As for your “To Do” list.. i will reluctantly play THIS time, but…
First, i normally avoid your links because of the flashy and sometimes garish presentation. Perhaps you can duplicate your content for those like myself preferring content without all the window dressing, then let people choose which they want to read.

On to my list:


  • #1 cut the pork (modified one purpose bill may help)

  • #2 protect states’ rights (help toward reducing federal bloat)

  • #3 election reform

  • #4 campaign finance reform

  • #5 balanced budget amendment

  • #6 societal protections on run-away capitalism (govt for the people, not the dollar, legislate away ability of govt to take way personal property for merely econimic reasons)

  • #7 increase national independance and self-suffieciency in both energy and produce (alternative fuels incentives, illegal immigration controls.. it makes us vulnerable to be dependant on outside sources of energy AND workforces.)

  • #8 environmental protections on run-away capitalism (public parks for the people, not the dollar— or mansion suburbs or for wealthy kids to tear up with ATV’s etc)

  • #9 stop the gerrymandering! grrrr

  • #10 tighten specified timing of redistricting sessions

    Posted by: jo at December 18, 2005 1:32 PM
  • Comment #103972

    jo,
    That is an excellent list. The energy vulnerability is an important one. Also, corpocrisy and corporatism is a serious issue too. Personally, I too would prefer voters choose someone besides main-party candidates. However, that is partisan, and many may still consider either a Republican or Democrat non-incumbent. So, non-incumbent alone may be sufficient. If voters keep voting them all out (or recalling them), and incumbents still refuse to reform, then perhaps it won’t matter what party they belong to, since their stay in office will be short.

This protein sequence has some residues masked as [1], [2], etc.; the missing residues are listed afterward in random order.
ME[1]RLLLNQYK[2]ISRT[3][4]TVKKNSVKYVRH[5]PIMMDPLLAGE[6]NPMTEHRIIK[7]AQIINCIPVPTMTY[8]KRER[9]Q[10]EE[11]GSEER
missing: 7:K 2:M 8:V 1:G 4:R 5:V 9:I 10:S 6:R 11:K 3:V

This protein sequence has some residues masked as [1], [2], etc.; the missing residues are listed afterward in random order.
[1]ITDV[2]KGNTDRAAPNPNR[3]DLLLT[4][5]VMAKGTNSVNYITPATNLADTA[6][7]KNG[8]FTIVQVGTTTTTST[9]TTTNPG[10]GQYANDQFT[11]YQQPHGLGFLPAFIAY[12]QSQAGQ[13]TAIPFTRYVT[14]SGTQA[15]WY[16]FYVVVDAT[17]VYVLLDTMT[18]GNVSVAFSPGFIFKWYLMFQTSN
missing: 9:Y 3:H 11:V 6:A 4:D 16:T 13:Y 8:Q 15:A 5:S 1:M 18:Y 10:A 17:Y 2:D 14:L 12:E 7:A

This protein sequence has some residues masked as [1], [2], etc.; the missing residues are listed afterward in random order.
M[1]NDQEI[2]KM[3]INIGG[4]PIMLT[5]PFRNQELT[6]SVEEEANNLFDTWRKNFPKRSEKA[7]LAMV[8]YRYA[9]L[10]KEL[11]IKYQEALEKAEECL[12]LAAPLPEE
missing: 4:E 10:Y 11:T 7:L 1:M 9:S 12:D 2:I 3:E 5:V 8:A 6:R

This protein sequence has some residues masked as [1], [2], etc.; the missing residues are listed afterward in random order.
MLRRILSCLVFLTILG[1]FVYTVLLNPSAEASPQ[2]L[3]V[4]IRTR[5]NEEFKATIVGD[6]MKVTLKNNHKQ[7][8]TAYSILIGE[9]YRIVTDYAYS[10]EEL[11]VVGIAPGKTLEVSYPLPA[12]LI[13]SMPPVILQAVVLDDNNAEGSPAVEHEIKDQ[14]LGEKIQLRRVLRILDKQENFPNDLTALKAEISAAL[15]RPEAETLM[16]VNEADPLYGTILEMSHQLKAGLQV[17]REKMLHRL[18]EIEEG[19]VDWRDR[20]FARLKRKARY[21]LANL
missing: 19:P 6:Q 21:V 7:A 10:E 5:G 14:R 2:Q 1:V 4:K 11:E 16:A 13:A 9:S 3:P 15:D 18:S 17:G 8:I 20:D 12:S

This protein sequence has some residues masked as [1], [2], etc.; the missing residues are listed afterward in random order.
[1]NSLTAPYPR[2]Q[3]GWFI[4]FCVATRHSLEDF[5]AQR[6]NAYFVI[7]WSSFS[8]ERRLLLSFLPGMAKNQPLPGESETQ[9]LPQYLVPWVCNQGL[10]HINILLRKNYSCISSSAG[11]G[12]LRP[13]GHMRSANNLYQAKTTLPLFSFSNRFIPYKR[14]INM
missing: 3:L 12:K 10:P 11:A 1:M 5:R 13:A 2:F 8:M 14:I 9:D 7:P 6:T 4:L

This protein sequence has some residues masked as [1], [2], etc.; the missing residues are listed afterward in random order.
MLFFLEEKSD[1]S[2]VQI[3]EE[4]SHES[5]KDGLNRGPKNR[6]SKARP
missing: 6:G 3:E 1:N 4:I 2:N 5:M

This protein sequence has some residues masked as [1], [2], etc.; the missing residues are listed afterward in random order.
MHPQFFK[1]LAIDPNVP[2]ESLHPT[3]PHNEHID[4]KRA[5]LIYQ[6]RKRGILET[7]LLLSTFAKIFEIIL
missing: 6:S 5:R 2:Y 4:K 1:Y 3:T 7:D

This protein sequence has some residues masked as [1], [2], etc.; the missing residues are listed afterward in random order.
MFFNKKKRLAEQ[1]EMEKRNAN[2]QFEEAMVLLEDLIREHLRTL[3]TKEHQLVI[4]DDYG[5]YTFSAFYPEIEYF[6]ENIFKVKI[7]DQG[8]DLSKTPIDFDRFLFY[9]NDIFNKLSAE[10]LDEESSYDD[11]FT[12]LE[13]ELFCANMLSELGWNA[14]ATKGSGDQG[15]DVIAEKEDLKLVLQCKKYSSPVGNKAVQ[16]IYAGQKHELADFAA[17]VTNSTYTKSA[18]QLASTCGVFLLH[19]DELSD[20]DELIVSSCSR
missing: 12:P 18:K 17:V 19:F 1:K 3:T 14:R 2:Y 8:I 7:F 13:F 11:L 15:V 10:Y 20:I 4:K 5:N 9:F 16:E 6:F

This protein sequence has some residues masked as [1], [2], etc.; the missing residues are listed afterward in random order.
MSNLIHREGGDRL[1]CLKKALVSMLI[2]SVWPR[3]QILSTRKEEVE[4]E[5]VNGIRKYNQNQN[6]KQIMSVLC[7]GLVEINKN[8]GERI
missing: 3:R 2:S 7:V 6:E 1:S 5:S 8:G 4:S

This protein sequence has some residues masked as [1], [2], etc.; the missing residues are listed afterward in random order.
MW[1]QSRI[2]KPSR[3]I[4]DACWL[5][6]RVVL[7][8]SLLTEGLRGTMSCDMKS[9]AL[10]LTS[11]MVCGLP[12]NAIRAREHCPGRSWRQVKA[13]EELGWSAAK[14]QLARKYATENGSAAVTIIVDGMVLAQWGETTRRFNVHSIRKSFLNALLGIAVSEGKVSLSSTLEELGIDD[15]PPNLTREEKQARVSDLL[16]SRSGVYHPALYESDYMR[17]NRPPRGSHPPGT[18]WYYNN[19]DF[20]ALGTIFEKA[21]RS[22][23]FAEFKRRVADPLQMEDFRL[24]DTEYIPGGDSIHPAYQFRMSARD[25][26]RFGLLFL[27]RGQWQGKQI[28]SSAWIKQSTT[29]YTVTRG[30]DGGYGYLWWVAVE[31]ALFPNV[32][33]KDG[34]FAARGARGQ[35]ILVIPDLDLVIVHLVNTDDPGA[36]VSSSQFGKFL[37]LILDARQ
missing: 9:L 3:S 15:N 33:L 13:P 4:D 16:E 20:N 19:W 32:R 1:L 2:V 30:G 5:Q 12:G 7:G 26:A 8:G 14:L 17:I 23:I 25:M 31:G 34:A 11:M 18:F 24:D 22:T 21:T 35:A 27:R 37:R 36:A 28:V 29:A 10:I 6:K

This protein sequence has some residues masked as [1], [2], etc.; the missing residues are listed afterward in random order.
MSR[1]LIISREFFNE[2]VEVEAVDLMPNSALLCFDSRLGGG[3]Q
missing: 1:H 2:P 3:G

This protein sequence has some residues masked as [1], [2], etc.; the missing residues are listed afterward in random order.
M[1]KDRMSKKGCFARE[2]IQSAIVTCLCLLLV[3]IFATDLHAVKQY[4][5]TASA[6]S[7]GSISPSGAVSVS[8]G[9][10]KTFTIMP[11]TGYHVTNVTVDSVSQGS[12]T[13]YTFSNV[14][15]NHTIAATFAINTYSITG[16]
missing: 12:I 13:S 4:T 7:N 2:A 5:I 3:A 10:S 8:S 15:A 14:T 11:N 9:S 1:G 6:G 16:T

Stephen wrote:, I pick not merely discussion, talk, and compromise, but moreover, the willingness and humility to do so.
    Sounds like more talk to me. That won’t accomplish anything. Not even if you ask politely.
    In your fervor to save America from itself, you suggest this catastrophic shift of things,…
    There you go again, mischaracterizing everything. If people feel like voting anti-incumbent, that’s their right. It has happened before several times, and it wasn’t a catastrohphic shift as you portray it.
    … not thinking of what happens afterwards.
    Not true. The entire process has historical precedent. The only thing I’d like to add to the clean sweep is a list of common sense items ( a To-Do-List ) to create more transparency. What’s wrong with that? What could possibly be the harm? Voters do this because that’s the only way they know of to get the politicians attention (as in 1952-1958, 1976-1980, and 1992-1994). What’s wrong with voting for responsible and accountablAre government? Are you afraid that people will vote anti-incumbent, and your Democratic party won’t get its turn at being irresponsible and unaccountable?
    You assume that the politicians will get the message, and our system will be redeemed by that.